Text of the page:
Take your time and meander down the lantern-lined streets, walking throughout the homes, which have been cleaned up, brightened up and spruced up for the Christmas holidays. Prepare to be transported to a simpler, slower time as the volunteers tell what they’ve learned of the 13 tour highlights.

First on the map is the Miner’s Cabin, followed by the Mormon Cabin, Bekeart’s Gun Shop, the Monroe House, the Blacksmith Shop, the Schoolhouse, the Papini House, the Weller House, the Old Post Office, the Thomas House, Marshall’s Cabin, St. John’s Church and finally, the Emmanuel Church.

The list might look a bit lengthy, but Steward, who has been a volunteer at the park for eight years and currently serves as president of the Gold Discovery Park Association, assured that it won’t be tough to indulge in all 13 historical sites.

“You can pretty much set your own pace; there are no guided tours as such,” she said. “Each home or building will have a crew there, telling its story and people will likely wander here and there, making wreaths and decorating cookies, taking in the entire day, as they take the tour on their own.”

Each of the buildings will feature authentic furnishings, from wood stoves to period cupboards and cabinets, and decorative touches such as doilies and old photographs give the rooms a haunting aura, causing one to wonder just who lived here, and what was it like …

That’s where the docents come in, Steward said.

“I love this park and so many people tell me the same thing. Visitors are always delighted to hear everything we know about the history here — and now we have more to tell them.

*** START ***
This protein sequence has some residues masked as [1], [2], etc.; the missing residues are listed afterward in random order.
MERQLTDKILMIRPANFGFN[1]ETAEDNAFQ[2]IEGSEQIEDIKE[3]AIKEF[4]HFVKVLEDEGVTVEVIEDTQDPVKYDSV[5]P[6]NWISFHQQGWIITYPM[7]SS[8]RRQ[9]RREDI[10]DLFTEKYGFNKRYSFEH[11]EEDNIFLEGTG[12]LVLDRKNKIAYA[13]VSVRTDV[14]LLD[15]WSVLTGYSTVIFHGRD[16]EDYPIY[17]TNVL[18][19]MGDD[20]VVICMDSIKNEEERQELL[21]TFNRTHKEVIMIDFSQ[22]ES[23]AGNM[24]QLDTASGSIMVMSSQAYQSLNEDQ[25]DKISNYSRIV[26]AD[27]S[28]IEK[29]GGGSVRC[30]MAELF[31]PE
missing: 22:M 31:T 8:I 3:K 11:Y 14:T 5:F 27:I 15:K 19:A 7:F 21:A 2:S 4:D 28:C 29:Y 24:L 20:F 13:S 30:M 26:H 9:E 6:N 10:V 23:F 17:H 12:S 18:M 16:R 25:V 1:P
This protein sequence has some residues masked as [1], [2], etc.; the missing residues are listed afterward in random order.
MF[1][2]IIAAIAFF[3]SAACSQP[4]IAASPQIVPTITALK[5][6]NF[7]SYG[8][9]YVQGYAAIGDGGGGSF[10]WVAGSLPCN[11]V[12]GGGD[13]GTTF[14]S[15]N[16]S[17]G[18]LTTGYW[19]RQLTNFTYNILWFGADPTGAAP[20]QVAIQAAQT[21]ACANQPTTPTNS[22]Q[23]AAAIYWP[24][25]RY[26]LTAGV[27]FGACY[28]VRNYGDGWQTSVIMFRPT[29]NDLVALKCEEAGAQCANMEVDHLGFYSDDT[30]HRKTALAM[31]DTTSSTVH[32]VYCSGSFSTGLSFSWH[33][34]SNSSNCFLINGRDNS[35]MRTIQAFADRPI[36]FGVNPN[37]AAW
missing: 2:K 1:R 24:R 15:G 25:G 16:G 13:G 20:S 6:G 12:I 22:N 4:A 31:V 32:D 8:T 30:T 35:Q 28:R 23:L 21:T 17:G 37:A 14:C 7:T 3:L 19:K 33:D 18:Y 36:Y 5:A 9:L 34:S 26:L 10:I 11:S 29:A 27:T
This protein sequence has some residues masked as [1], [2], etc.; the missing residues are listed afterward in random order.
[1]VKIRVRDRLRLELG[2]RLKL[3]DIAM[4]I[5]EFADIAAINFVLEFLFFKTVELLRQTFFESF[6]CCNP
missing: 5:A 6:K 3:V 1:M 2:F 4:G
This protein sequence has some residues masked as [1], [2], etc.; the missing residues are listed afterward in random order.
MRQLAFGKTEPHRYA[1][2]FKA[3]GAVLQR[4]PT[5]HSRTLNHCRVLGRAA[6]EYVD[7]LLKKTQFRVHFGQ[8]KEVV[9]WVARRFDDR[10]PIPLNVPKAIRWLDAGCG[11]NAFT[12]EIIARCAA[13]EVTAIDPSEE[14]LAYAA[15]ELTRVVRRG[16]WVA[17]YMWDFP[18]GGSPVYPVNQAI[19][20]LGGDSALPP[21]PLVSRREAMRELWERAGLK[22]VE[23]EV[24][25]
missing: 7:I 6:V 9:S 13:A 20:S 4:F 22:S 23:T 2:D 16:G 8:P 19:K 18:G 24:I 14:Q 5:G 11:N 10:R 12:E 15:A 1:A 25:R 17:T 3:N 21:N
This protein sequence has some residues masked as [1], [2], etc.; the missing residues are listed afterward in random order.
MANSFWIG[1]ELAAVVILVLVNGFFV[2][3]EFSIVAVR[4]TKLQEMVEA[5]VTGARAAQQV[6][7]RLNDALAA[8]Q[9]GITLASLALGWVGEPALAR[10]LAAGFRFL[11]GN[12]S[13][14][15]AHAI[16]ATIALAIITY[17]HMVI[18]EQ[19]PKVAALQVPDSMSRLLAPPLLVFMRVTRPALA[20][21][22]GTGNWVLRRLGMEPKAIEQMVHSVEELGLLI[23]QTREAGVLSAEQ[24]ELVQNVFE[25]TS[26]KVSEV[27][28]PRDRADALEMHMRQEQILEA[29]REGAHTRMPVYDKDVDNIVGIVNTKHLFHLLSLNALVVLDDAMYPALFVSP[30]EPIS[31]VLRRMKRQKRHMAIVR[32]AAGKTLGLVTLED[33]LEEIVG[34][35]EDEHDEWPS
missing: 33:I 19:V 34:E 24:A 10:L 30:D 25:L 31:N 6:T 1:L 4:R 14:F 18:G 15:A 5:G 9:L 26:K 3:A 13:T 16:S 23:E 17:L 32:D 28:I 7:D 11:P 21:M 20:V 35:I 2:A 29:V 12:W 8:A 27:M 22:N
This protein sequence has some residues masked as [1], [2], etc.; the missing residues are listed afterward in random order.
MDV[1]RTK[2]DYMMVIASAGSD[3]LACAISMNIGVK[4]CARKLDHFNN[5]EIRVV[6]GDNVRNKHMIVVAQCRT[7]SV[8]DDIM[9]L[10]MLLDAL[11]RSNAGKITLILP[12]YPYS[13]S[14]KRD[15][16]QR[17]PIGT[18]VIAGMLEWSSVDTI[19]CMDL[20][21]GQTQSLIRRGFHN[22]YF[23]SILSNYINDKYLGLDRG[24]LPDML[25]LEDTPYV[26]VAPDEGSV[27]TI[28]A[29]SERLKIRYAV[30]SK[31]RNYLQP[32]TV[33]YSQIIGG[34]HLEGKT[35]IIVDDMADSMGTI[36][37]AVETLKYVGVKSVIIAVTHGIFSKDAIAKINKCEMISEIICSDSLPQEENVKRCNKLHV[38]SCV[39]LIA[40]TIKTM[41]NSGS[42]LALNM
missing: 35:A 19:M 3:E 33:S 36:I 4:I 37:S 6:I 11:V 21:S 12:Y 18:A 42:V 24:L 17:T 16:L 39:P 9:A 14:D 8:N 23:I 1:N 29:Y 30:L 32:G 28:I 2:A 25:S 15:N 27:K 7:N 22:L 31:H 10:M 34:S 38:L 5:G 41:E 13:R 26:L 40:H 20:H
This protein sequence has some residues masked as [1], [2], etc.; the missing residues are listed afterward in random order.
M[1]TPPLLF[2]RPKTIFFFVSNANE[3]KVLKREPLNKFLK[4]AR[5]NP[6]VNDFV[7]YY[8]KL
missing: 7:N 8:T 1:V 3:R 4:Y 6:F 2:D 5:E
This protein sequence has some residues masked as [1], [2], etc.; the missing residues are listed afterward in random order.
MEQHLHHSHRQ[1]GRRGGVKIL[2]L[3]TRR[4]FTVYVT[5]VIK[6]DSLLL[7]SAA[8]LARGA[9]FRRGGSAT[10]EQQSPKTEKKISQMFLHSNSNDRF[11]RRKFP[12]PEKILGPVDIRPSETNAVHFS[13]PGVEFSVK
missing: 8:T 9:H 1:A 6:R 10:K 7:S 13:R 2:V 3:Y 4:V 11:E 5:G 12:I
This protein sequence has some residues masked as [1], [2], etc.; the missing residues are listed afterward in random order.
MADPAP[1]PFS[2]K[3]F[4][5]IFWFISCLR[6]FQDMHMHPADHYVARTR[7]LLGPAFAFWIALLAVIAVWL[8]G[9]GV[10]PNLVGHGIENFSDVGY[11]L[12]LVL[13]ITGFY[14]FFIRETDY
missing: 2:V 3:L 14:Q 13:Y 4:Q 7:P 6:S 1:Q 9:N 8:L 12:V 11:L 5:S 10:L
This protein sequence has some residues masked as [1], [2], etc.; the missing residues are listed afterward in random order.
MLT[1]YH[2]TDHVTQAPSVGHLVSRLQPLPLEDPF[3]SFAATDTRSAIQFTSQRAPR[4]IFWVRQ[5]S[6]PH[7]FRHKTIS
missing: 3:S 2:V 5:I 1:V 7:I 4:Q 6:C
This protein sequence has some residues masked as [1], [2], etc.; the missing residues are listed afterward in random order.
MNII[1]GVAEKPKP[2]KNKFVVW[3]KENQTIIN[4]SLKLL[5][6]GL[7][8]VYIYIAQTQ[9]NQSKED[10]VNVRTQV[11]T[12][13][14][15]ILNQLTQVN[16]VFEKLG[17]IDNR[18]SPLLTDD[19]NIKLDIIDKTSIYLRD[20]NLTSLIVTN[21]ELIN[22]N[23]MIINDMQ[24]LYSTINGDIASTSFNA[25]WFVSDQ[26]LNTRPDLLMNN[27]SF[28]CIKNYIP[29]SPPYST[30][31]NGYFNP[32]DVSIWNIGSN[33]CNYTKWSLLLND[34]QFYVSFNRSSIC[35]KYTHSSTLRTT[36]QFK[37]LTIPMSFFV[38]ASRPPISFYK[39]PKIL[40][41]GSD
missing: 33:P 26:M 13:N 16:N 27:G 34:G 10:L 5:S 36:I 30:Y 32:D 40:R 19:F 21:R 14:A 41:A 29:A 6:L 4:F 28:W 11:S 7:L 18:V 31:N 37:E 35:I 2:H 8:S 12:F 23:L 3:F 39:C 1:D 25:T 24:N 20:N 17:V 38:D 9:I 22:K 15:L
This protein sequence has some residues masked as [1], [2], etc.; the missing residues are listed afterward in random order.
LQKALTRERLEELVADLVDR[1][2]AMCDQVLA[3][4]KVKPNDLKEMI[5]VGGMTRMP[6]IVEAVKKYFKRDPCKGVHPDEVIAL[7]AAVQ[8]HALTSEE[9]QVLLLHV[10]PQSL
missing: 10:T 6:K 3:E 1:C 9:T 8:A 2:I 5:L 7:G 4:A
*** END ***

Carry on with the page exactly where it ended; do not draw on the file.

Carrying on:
“It will give you an inside look at what’s available in the park and will also give you a real jump-start on getting into the holiday season.”

Steward, 55, will be explaining the history of the Weller House to the public during the Historic Holiday Houses event and during a recent preview she pointed out the rugs and carpets that lie near an antique fainting couch inside the home. It’s thought that the carpets may have come from the California Governor’s Mansion but that fact hadn’t been confirmed yet.

Steward will be joined by other docents, such as Frances Matthews, 63, who said she delights in donning period clothing and entertaining and informing the public about the world-changing history of the area, where James Marshall discovered gold in the tailrace of Sutter’s Mill; a replica of the mill is a centerpiece of the park that lies along the South Fork of the American River some 7 miles north of Placerville.